How do aid donors interact with the political settlements of the countries in which they operate? Do they have any kind of moral obligation to act in certain ways but not others? If so, what logic of assistance should guide their choice of behaviour? This paper aims to establish a basic conceptual framework for answering these questions. It is inspired by the strange irony that political settlements theory has been financially promoted by donors – in particular the United Kingdom Department for International Development (DFID) – and yet the researchers who work on refining and testing the theory tend to use it as a national-level analytical tool which does not adequately address the influence of such transnational forces as aid donors themselves. This is not a new critique of political settlements, but in this paper I hope to contribute the seeds of a new analytical map for developing some preliminary responses to the original sin of donor-funded political settlements research. In addition, I question whether the conventional practical implications drawn from this kind of work withstand ethical scrutiny. This is not to say that the proponents and users of the theory are morally suspect; only that a bit more attention may need to be paid to the ethics of assistance which arise from settlements research.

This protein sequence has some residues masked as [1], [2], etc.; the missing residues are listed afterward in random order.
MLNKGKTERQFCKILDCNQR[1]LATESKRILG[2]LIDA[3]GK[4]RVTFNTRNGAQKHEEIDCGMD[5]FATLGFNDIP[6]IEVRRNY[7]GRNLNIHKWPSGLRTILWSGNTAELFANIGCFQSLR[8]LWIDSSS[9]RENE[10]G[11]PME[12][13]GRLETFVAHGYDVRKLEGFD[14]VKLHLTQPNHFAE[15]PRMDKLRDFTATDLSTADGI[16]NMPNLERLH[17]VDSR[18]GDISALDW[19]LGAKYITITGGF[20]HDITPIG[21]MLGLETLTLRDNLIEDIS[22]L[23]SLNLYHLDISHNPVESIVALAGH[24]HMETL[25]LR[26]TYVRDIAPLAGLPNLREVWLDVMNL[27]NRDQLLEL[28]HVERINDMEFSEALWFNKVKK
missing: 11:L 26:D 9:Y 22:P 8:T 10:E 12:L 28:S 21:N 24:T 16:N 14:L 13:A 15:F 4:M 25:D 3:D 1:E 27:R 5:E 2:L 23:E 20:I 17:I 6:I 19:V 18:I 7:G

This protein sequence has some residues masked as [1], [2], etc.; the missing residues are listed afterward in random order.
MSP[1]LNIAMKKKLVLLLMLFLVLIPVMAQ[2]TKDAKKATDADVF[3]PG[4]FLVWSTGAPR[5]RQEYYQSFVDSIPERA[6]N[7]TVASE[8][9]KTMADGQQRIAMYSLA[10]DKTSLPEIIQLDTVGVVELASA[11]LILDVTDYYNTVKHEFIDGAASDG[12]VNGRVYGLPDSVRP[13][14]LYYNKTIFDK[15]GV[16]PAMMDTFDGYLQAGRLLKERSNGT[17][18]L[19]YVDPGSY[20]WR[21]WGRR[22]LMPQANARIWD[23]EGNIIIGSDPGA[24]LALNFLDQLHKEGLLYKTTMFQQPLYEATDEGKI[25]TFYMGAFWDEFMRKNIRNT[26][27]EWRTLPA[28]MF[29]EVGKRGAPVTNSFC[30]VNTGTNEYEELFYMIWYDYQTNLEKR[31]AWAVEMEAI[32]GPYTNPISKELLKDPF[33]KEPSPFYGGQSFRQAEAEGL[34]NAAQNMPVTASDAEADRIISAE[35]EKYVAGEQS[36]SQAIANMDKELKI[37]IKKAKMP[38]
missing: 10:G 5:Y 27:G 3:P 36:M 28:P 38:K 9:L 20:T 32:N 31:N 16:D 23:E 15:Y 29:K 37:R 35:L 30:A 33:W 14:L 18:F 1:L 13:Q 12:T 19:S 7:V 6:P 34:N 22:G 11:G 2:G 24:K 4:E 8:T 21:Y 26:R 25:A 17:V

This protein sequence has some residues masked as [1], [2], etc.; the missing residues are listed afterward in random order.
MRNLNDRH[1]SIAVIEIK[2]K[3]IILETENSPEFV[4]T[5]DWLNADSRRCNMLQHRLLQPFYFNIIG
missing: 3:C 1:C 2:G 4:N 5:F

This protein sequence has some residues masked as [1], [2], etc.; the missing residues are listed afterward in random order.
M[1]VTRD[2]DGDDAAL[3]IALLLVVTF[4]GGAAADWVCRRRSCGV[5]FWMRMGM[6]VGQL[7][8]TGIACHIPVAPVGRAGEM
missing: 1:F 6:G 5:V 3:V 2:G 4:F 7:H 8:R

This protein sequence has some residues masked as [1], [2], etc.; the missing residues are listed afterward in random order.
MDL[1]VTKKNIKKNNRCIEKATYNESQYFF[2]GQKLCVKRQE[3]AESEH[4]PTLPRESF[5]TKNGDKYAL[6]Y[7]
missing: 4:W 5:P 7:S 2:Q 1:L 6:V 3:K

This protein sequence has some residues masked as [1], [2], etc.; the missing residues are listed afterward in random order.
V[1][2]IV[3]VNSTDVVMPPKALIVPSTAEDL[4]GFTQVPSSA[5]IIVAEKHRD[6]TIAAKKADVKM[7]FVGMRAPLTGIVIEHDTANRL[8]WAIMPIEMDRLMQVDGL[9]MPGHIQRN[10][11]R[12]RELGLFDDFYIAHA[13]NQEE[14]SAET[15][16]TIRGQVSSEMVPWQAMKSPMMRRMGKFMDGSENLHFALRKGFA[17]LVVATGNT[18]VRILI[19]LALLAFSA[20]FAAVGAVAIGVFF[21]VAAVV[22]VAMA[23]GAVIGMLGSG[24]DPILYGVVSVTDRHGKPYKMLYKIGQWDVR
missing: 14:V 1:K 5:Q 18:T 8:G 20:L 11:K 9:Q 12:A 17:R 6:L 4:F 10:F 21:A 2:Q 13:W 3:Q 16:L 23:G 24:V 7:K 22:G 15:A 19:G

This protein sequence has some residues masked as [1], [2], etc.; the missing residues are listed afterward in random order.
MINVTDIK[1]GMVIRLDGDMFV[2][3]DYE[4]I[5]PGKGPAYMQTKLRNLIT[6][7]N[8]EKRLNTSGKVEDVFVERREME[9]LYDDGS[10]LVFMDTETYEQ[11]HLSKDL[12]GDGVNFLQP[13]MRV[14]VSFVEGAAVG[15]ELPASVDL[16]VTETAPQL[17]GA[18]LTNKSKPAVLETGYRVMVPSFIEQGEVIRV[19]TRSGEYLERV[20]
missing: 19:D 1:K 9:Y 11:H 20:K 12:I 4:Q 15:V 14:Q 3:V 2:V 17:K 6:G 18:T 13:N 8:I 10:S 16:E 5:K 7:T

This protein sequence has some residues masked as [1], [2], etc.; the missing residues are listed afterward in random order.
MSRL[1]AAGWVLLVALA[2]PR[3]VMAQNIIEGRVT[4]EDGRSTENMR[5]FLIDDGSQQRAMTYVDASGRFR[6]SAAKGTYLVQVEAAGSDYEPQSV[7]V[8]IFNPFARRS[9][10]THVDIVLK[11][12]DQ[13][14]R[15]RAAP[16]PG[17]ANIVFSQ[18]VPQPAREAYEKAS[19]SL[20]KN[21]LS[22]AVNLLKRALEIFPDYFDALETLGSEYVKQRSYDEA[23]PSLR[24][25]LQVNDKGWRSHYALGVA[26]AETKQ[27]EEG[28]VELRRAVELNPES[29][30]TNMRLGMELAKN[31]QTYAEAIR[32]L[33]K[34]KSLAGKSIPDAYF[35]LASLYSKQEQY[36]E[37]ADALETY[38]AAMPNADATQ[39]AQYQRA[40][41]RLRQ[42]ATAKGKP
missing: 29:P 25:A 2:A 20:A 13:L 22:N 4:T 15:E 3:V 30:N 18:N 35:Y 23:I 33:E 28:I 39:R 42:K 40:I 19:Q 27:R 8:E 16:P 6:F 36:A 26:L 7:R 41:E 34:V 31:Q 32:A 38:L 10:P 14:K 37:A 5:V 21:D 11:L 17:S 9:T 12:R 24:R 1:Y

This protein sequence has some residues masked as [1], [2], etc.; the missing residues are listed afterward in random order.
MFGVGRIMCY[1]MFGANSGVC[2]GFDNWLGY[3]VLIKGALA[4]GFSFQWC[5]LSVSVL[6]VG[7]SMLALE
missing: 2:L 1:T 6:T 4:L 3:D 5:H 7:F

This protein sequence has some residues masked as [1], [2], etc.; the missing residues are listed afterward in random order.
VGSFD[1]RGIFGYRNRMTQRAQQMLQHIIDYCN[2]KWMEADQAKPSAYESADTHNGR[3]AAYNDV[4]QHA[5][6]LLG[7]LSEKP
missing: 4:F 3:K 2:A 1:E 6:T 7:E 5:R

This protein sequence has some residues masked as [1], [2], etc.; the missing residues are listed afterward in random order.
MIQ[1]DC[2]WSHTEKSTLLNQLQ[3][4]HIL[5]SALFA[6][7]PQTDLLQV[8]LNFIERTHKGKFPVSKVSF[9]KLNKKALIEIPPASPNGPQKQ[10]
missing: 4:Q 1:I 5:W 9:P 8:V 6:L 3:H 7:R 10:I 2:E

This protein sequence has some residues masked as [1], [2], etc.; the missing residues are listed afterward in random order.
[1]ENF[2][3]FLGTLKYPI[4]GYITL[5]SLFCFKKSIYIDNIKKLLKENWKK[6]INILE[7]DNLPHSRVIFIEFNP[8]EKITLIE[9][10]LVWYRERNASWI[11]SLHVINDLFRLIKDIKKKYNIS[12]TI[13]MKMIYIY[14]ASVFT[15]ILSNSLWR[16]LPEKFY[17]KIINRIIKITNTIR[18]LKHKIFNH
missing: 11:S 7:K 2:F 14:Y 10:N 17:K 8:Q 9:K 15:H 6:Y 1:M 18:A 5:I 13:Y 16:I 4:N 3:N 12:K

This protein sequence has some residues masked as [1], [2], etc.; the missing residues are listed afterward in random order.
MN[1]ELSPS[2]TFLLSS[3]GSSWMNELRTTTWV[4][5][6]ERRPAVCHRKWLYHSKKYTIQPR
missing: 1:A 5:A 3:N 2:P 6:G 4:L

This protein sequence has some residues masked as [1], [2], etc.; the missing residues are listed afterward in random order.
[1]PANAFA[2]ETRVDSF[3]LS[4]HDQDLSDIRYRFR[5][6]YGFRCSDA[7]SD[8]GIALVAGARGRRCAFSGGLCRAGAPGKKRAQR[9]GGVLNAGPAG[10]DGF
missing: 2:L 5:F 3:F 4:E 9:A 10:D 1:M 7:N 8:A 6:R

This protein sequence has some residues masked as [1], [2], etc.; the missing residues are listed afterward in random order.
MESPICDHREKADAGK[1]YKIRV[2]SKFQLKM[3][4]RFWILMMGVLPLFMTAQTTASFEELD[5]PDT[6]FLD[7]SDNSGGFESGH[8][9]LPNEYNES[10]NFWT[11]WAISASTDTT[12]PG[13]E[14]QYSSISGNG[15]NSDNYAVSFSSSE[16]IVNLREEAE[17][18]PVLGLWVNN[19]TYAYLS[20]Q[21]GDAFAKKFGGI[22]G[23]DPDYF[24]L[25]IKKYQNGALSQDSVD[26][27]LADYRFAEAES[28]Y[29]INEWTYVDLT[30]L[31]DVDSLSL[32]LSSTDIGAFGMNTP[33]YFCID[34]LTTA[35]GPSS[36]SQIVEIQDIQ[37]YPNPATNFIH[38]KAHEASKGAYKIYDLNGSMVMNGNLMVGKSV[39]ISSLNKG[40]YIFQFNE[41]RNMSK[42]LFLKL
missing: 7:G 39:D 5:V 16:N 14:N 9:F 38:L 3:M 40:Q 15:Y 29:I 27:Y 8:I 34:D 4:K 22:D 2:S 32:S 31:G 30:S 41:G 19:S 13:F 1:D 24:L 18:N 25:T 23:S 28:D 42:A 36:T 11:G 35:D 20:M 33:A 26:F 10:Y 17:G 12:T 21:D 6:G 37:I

From my upcoming ESID working paper “The role and responsibility of foreign aid in recipient political settlements”.